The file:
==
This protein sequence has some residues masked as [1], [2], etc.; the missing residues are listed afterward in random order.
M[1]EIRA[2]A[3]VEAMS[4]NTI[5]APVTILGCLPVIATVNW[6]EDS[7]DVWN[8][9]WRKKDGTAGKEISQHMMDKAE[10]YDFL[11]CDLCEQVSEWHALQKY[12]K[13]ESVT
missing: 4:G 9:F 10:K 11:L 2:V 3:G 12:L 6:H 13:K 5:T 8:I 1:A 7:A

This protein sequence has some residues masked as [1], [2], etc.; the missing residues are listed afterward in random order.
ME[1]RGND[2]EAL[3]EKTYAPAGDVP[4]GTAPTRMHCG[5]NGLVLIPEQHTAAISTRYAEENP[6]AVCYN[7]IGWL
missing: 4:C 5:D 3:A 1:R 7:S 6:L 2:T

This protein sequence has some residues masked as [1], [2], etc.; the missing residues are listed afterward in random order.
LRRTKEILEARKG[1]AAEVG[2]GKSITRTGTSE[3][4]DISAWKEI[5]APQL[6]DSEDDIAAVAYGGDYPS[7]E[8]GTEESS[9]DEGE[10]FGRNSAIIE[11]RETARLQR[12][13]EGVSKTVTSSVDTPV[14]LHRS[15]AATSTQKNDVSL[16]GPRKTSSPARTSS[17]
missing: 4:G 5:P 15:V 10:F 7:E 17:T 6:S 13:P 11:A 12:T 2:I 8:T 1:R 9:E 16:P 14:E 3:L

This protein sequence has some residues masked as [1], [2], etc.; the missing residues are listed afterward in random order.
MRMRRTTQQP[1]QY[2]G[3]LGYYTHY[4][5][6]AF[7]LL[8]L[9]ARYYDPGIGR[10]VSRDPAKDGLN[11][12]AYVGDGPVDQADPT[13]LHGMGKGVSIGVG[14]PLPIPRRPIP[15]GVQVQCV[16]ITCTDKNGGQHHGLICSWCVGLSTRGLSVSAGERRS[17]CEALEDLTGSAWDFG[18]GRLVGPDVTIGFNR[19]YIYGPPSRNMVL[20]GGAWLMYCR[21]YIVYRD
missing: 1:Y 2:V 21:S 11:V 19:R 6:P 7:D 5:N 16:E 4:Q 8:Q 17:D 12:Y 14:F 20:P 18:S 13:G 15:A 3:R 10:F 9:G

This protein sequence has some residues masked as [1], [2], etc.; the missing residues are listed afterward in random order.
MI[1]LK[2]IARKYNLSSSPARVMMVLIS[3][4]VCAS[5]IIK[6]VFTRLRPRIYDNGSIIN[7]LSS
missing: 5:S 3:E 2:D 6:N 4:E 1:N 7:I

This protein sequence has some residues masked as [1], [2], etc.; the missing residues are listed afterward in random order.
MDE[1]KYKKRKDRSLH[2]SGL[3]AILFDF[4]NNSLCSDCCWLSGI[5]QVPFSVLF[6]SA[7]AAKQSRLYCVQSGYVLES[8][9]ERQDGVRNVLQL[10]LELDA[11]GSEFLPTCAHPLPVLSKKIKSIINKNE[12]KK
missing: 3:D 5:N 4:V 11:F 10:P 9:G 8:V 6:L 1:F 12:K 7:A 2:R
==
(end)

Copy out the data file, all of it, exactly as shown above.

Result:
This protein sequence has some residues masked as [1], [2], etc.; the missing residues are listed afterward in random order.
M[1]EIRA[2]A[3]VEAMS[4]NTI[5]APVTILGCLPVIATVNW[6]EDS[7]DVWN[8][9]WRKKDGTAGKEISQHMMDKAE[10]YDFL[11]CDLCEQVSEWHALQKY[12]K[13]ESVT
missing: 4:G 9:F 10:K 11:L 2:V 3:G 12:L 6:H 13:K 5:T 8:I 1:A 7:A

This protein sequence has some residues masked as [1], [2], etc.; the missing residues are listed afterward in random order.
ME[1]RGND[2]EAL[3]EKTYAPAGDVP[4]GTAPTRMHCG[5]NGLVLIPEQHTAAISTRYAEENP[6]AVCYN[7]IGWL
missing: 4:C 5:D 3:A 1:R 7:S 6:L 2:T

This protein sequence has some residues masked as [1], [2], etc.; the missing residues are listed afterward in random order.
LRRTKEILEARKG[1]AAEVG[2]GKSITRTGTSE[3][4]DISAWKEI[5]APQL[6]DSEDDIAAVAYGGDYPS[7]E[8]GTEESS[9]DEGE[10]FGRNSAIIE[11]RETARLQR[12][13]EGVSKTVTSSVDTPV[14]LHRS[15]AATSTQKNDVSL[16]GPRKTSSPARTSS[17]
missing: 4:G 5:P 15:V 10:F 7:E 17:T 6:S 13:P 11:A 12:T 2:I 8:T 1:R 9:E 16:P 14:E 3:L

This protein sequence has some residues masked as [1], [2], etc.; the missing residues are listed afterward in random order.
MRMRRTTQQP[1]QY[2]G[3]LGYYTHY[4][5][6]AF[7]LL[8]L[9]ARYYDPGIGR[10]VSRDPAKDGLN[11][12]AYVGDGPVDQADPT[13]LHGMGKGVSIGVG[14]PLPIPRRPIP[15]GVQVQCV[16]ITCTDKNGGQHHGLICSWCVGLSTRGLSVSAGERRS[17]CEALEDLTGSAWDFG[18]GRLVGPDVTIGFNR[19]YIYGPPSRNMVL[20]GGAWLMYCR[21]YIVYRD
missing: 1:Y 2:V 21:S 11:V 19:R 6:P 7:D 5:N 16:E 4:Q 8:Q 17:D 12:Y 14:F 20:P 18:S 13:G 15:A 3:R 10:F 9:G

This protein sequence has some residues masked as [1], [2], etc.; the missing residues are listed afterward in random order.
MI[1]LK[2]IARKYNLSSSPARVMMVLIS[3][4]VCAS[5]IIK[6]VFTRLRPRIYDNGSIIN[7]LSS
missing: 5:S 3:E 2:D 6:N 4:E 1:N 7:I

This protein sequence has some residues masked as [1], [2], etc.; the missing residues are listed afterward in random order.
MDE[1]KYKKRKDRSLH[2]SGL[3]AILFDF[4]NNSLCSDCCWLSGI[5]QVPFSVLF[6]SA[7]AAKQSRLYCVQSGYVLES[8][9]ERQDGVRNVLQL[10]LELDA[11]GSEFLPTCAHPLPVLSKKIKSIINKNE[12]KK
missing: 3:D 5:N 4:V 11:F 10:P 9:G 8:V 6:L 1:F 12:K 7:A 2:R